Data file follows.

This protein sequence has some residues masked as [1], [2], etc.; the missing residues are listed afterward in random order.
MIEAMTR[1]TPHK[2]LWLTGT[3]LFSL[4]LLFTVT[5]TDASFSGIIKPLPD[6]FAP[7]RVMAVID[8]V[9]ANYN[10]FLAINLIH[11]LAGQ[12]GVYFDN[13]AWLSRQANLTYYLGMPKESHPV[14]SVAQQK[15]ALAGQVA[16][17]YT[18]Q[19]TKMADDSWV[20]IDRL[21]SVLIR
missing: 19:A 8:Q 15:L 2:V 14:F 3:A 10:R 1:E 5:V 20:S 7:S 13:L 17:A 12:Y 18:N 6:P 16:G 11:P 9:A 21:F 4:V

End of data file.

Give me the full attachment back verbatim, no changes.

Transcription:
This protein sequence has some residues masked as [1], [2], etc.; the missing residues are listed afterward in random order.
MIEAMTR[1]TPHK[2]LWLTGT[3]LFSL[4]LLFTVT[5]TDASFSGIIKPLPD[6]FAP[7]RVMAVID[8]V[9]ANYN[10]FLAINLIH[11]LAGQ[12]GVYFDN[13]AWLSRQANLTYYLGMPKESHPV[14]SVAQQK[15]ALAGQVA[16][17]YT[18]Q[19]TKMADDSWV[20]IDRL[21]SVLIR
missing: 19:A 8:Q 15:L 2:V 14:F 3:A 10:R 1:E 5:V 20:S 7:S 13:L 17:A 12:Y 18:N 6:P 16:G 11:P 9:A 21:F 4:V